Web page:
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“Style wise, it’s incredibly different, going back to thinking about guitars and guitar sounds. Obviously you have to take into consideration things like percussive elements such as drums, which I haven’t been using in my other projects; but this is the mind set that makes up Loop.”
So says Robert Hampson, the indefatigable visionary behind inspirational sonic architects Loop, whose eagerly anticipated fourth LP Sonancy (Latin for “to create noise”) is the perfect document for these strange times. Dynamic, dystopian, righteously angry and unashamedly Loop-ian, it’s an album that marks a vital re-emergence for Hampson and co.
Formed in South London in the mid-1980s, Loop blazed a trail with their potent mix of motorik beats and heavy guitar riffs, recording a trio of brilliant albums that set the indie charts alight before imploding in 1990 after the release of album number three, A Gilded Eternity. As critics enthused at the time, Loop were the sound of Suicide jamming with the Stooges aboard a spaceship built by Hawkwind and piloted by CAN. They were post-psychedelic, pre-shoegaze figureheads in a world of anodyne pop jangle and baggy rhythms, and even their closest contemporaries like Spacemen 3 and My Bloody Valentine didn’t plough such a distinctive furrow as theirs.
After Loop’s demise, Hampson pivoted away from guitars with electronic project Main, before moving to France and hooking up with fabled experimental collective Groupe de Recherches Musical (GRM). Loop were a distant memory, one that Hampson seemed unwilling to revisit, so it was a delightful surprise when they remerged in 2013 to play and curate the All Tomorrow’s Parties (ATP) festival, followed by a performance personally requested by Robert Smith of The Cure at Meltdown Festival in 2018.
“Through that long period when I often said I wouldn’t reform Loop, I didn’t miss it, I didn’t feel the need to have it in my life,” Hampson explains. “It was working with people like Barry Hogan at ATP and the re-mastered reissues of our original albums coming out that sparked my interest again. It took me a few years to be comfortable to say, ‘Yes, we can do this again, we’re relevant’. I’m not someone who will do something for the sake of doing something.”
Along with the live shows, there also came new music in the shape of a 2015 EP called Array 1, the first in a planned trio of EPs of protracted tracks which Hampson eventually abandoned in favour of the more direct pleasures of their astounding new full length Sonancy.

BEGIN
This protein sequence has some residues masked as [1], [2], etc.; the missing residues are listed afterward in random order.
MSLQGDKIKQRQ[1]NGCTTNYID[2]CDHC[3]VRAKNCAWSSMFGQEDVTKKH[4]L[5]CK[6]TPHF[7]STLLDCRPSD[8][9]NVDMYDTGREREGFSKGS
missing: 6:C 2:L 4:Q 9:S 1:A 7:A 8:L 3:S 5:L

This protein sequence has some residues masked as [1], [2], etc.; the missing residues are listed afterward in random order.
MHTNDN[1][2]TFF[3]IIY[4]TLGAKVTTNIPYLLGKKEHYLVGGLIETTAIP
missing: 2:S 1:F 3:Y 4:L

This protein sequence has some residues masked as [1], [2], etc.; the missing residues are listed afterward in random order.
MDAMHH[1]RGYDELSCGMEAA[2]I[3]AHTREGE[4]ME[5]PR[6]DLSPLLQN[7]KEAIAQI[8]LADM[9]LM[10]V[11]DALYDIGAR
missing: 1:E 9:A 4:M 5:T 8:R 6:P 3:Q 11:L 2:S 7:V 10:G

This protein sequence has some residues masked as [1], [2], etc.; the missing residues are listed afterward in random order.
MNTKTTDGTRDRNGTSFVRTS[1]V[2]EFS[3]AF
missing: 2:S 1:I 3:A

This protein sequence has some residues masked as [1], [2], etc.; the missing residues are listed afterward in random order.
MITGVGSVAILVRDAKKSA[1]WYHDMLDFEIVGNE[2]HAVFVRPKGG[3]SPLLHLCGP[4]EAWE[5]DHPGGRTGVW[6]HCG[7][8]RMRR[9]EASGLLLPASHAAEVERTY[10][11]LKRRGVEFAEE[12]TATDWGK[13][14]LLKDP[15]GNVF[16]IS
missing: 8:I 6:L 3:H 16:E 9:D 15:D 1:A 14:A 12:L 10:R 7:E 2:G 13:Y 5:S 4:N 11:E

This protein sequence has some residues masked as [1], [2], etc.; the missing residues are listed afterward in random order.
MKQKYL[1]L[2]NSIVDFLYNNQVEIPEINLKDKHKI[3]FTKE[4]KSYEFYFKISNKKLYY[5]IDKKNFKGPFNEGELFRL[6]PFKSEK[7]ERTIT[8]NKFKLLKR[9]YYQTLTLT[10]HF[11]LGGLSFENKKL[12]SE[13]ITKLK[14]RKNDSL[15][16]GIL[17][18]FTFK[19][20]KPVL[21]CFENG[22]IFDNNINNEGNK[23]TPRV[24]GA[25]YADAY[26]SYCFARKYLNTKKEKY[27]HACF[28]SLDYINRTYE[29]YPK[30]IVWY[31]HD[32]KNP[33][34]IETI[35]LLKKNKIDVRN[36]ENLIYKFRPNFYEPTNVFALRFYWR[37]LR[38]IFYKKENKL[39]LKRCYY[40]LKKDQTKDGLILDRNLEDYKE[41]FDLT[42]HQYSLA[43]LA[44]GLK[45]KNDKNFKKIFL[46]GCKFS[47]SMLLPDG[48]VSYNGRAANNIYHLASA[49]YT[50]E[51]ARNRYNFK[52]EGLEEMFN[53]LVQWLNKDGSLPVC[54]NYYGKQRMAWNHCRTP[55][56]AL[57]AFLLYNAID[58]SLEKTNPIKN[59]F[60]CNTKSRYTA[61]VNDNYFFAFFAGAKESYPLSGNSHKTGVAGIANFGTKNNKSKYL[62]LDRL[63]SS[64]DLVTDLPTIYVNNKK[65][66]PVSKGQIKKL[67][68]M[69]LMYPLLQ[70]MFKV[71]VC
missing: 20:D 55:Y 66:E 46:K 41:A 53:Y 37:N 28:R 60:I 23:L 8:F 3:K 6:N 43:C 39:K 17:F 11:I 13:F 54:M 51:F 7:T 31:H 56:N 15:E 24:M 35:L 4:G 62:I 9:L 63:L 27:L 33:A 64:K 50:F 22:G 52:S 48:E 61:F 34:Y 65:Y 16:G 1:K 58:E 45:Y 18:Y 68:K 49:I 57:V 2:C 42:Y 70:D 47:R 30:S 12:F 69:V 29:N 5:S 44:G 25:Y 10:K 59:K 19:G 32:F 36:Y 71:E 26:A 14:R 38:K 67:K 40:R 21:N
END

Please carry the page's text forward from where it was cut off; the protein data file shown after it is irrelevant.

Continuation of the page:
“I dropped the idea of the EP series and went in an entirely different direction. I started writing songs that were much more immediate, tighter, dare I say more aggressive – although not aggressive in the old Loop way, but with a spikiness. It needed to sound more modern. When Main petered out, I started working with people like the GRM in France, so I went in the direction of electroacoustic musique concrète. Loop is completely removed from that, but there are parts of the Array EP and Sonancy that go towards the more experimental sounds. It’s not just guitar thrash.
“My motto has always been ‘Forward’ and I always try to do something new with each record. I always try to push different influences in there. Specifically for this record, I wanted to counter the idea of the Array EP, on which all the tracks were longer and drawn out. They still had the motorik element of bands like Neu! and CAN, but Loop’s always had that. With Sonancy I also wanted to take a post-punk sound, spin it on its head and mix it with a psych influence. A total gumbo. Which has always been Loop, this mash up of spicy rhythms.”
Indeed, with its rich mixture of styles and cadences, Sonancy is the sound of Loop in the 21st century, Hampson’s intense guitar work anchored by propulsive backing in service of songs with clinically dissociative titles such as ‘Eolian’, ‘Supra’, ‘Penumbra’ and ‘Fermion’.
“People who know my music well know that from the last Loop album onwards, my interest in chemistry, science and astronomy have come to the fore,” Hampson elaborates. “I use those titles but I use them in an abstract context. With the cutback, minimalist sound I wanted for this record, I wanted to do that with the lyrics and the titles as well. It’s very immediate. The songs are shorter in length, the lyrics more minimal than ever.
“I’m often asked to print the lyrics but I want people to approach our records with a sense of mystery, so you don’t necessarily know what’s going on. You may call it challenging. I’m influenced by J.G. Ballard and Philip K. Dick to a certain degree. Lyrically, if you listen to it intently, there’s this dystopian outlook. There’s a lot of anger in there. I don’t like seeing the wanton abuse of power, which is what we’re seeing right now and I’m disgusted by it. I wouldn’t say Sonancy is bleak though because I’m one of those people who believes there’s a chance for change. That may be naïve, but I always hope that people will come out of this coma they all seem to be in. I’ve imbued the lyrics with a little bit of hope.”
Hope is a powerful force, one perhaps needed more than ever today. Pandemic lockdowns stretched the making of Sonancy, recorded at long-term Loop soundman Joe Garcia’s Bristol-based studio Joe’s Garage, from an expected couple of weeks to almost a year. Still, if recording was elongated, the experience was made easier by the interplay between the members of what is the most enduring line-up of Loop to date.
4. Penumbra I
8. Penumbra II